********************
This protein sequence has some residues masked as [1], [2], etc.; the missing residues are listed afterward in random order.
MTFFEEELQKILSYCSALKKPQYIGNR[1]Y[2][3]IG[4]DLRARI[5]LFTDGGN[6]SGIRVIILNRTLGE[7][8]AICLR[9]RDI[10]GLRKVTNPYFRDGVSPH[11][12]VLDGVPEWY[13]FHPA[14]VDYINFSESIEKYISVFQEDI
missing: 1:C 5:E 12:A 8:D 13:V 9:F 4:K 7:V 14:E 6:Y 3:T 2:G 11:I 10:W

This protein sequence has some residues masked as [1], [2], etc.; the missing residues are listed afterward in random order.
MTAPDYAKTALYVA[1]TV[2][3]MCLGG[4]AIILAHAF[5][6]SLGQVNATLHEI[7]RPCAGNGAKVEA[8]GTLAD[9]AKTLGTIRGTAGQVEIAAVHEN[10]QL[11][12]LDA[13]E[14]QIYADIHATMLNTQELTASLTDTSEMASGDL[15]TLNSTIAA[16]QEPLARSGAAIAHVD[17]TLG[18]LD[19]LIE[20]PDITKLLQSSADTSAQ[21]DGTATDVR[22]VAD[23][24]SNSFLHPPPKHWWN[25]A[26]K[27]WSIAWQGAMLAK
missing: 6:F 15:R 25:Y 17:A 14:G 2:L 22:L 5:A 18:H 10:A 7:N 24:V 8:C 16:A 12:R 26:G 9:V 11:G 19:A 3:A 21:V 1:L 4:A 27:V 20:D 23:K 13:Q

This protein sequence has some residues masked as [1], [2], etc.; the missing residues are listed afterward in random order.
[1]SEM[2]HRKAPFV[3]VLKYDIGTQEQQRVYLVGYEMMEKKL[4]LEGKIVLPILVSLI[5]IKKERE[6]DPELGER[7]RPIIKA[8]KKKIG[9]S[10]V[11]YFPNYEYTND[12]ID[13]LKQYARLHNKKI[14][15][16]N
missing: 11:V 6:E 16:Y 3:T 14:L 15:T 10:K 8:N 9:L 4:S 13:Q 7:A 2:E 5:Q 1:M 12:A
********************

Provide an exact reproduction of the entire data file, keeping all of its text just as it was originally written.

This protein sequence has some residues masked as [1], [2], etc.; the missing residues are listed afterward in random order.
MTFFEEELQKILSYCSALKKPQYIGNR[1]Y[2][3]IG[4]DLRARI[5]LFTDGGN[6]SGIRVIILNRTLGE[7][8]AICLR[9]RDI[10]GLRKVTNPYFRDGVSPH[11][12]VLDGVPEWY[13]FHPA[14]VDYINFSESIEKYISVFQEDI
missing: 1:C 5:E 12:A 8:D 13:V 9:F 4:K 7:V 14:E 6:Y 3:T 2:G 11:I 10:W

This protein sequence has some residues masked as [1], [2], etc.; the missing residues are listed afterward in random order.
MTAPDYAKTALYVA[1]TV[2][3]MCLGG[4]AIILAHAF[5][6]SLGQVNATLHEI[7]RPCAGNGAKVEA[8]GTLAD[9]AKTLGTIRGTAGQVEIAAVHEN[10]QL[11][12]LDA[13]E[14]QIYADIHATMLNTQELTASLTDTSEMASGDL[15]TLNSTIAA[16]QEPLARSGAAIAHVD[17]TLG[18]LD[19]LIE[20]PDITKLLQSSADTSAQ[21]DGTATDVR[22]VAD[23][24]SNSFLHPPPKHWWN[25]A[26]K[27]WSIAWQGAMLAK
missing: 6:F 15:R 25:Y 17:A 14:G 2:L 22:L 5:A 18:H 10:A 7:N 24:V 8:C 16:A 12:R 26:G 9:V 11:G 19:A 3:A 21:V 1:L 4:A 27:V 20:D 23:K 13:Q

This protein sequence has some residues masked as [1], [2], etc.; the missing residues are listed afterward in random order.
[1]SEM[2]HRKAPFV[3]VLKYDIGTQEQQRVYLVGYEMMEKKL[4]LEGKIVLPILVSLI[5]IKKERE[6]DPELGER[7]RPIIKA[8]KKKIG[9]S[10]V[11]YFPNYEYTND[12]ID[13]LKQYARLHNKKI[14][15][16]N
missing: 11:V 6:E 16:Y 3:T 14:L 15:T 10:K 8:N 9:L 4:S 13:Q 7:A 2:E 5:Q 1:M 12:A